Or maybe trying to escape was a bad idea. Maybe I should have fought from the beginning – diet, vitamins, exercise, sleep. Maybe I should have tried to learn more about what had happened generation after generation. Instead of calling it misery, sadness, desperation, exuberance, bad blood, demon, maybe I should have sought out its true name: manic-depression, and by knowing its name, obtained some kind of power over it, or a better weapon with which to slay the dragon, or even knowledge that would have helped me plan a better escape. But even today that is far off; I cannot say the name aloud, and when someone else says it, a wave of nausea and tremors wash over me, and a sharp desire to silence the speaker. I fear that calling its true name will somehow conjure it, call it into being. Clearly, the power of the true name is still in its hands, not mine. I am no closer to being able to wield the magic of the name than I was when I didn’t even know it. I cannot escape the feeling that if I could only remove the terrible power of the name, make it stop being able to freeze my blood, then maybe I could soften its influence over me, come to know it, and, maybe, come to some kind of peace with it living in my mind.

But the demon and I, we have no such cease-fire, and I am as tortured by it as by the words of the doctor who saw me this week, who pointed out damage to functions that I had hardly noticed, but that I cannot deny. I know that they weren’t there before, that they are now. How much of me has the monster eaten? How much more until it is satisfied? Will it leave me enough to live? To remain me? Enough to destroy my life?

And if all of that isn’t enough to keep me up at night, there is one more thing that I know deep down: that someday – and I’m not saying soon and I’m not saying that I won’t resist – but someday, this could certainly kill me. I think I have known that for a long, long time, perhaps, since before I even knew I was caught. In good moments, I am full of life and plans, and I see a long future and a million things I want to do. But it could come to pass that I won’t see any of them. I cannot predict whether it will be in the fire of mania, in my shipwreck in the middle of the Aegean sea, sunken by a storm that I entered in ecstasy, or in the silent, slowly crushing snowdrift of sadness. But the possibility, even on the days when the demon is silent, hovers over everything I do.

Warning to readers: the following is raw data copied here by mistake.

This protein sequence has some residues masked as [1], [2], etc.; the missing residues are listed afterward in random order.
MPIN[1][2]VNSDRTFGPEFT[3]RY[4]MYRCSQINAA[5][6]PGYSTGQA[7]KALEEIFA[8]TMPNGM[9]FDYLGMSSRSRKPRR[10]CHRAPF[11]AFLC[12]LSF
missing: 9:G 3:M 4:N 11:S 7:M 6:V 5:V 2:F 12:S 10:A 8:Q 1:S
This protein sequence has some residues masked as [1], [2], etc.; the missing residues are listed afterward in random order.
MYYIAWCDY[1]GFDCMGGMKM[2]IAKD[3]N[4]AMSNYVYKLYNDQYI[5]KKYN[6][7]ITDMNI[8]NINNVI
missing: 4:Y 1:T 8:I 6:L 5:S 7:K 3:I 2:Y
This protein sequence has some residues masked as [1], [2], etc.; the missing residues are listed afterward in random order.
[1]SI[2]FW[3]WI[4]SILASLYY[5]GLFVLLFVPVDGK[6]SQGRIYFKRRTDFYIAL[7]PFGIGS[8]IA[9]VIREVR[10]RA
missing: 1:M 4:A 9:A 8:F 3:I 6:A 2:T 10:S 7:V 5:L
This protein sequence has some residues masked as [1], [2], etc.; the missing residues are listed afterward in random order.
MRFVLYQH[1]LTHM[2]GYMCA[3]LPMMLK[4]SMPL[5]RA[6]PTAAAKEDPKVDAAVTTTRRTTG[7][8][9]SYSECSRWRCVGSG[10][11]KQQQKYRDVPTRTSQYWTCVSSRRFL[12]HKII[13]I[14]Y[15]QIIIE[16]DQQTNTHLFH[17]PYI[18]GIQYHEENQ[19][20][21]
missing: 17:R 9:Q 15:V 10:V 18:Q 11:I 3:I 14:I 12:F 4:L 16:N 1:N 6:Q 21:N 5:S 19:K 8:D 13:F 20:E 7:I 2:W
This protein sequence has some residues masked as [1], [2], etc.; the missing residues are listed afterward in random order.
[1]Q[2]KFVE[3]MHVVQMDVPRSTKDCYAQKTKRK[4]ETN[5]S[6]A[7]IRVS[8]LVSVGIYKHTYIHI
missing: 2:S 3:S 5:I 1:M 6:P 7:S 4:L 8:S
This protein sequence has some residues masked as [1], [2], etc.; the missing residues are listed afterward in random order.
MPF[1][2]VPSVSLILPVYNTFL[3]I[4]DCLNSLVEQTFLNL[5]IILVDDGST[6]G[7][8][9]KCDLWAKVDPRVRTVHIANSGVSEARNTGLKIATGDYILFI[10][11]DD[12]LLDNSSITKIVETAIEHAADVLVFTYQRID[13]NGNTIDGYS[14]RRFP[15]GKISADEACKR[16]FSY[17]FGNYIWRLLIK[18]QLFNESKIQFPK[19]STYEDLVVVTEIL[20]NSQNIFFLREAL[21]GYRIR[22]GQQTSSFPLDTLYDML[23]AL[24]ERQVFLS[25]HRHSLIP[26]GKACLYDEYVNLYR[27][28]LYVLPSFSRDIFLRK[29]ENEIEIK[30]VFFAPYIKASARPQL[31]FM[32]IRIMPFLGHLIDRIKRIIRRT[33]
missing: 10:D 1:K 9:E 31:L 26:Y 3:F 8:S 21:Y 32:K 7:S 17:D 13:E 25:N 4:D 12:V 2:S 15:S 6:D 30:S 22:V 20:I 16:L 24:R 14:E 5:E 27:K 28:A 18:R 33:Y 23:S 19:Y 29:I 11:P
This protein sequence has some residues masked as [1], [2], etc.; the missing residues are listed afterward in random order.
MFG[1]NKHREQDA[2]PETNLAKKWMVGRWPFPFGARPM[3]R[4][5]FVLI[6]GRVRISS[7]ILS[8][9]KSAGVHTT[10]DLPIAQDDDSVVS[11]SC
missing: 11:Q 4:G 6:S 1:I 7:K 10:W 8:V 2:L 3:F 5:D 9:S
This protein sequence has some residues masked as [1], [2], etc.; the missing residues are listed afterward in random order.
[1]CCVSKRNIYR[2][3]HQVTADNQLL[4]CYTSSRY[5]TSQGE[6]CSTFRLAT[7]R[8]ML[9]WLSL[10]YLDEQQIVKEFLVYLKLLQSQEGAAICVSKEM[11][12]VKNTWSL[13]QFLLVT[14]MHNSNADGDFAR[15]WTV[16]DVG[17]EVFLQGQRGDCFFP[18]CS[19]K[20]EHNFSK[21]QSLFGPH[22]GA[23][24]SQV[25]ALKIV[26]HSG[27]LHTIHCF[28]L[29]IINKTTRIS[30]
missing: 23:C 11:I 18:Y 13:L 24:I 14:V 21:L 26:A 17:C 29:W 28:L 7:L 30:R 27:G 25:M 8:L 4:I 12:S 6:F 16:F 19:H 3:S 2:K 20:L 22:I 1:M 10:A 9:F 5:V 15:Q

I wish I could go back to the child I once was, before the demon came to live inside me and broke my…my what? My sanity? My life? My will? My freedom? I want to go back in time and try again to identify the mistake, the misstep, the fatal juncture where I turned wrongly, the unidentified moment when I lost the battle. I want to know where, where, where I failed. More than anything, I want to be once again the girl who knew no boundaries, who challenged the very stars when they aligned against her, who thought she had a chance to beat her fate.

On Makeup and Magic

I have a strange relationship with my looks. As a child, I could never quite remember what I looked like. I would go about my day, and be faintly surprised every time I caught a snatch of my reflection in a windowpane or in a puddle. “Oh yeah,” I’d think. “That’s who I am.”

I was a beautiful child. It always surprises me now to see pictures from that time. Feral, yes; I hated for anyone to cut my nails or hair, and living in a sunny climate, ran around all day in a bathing suit or less, so I was bronzed, with golden-white streaks bleached into my hair, but beautiful in a healthy, wild way.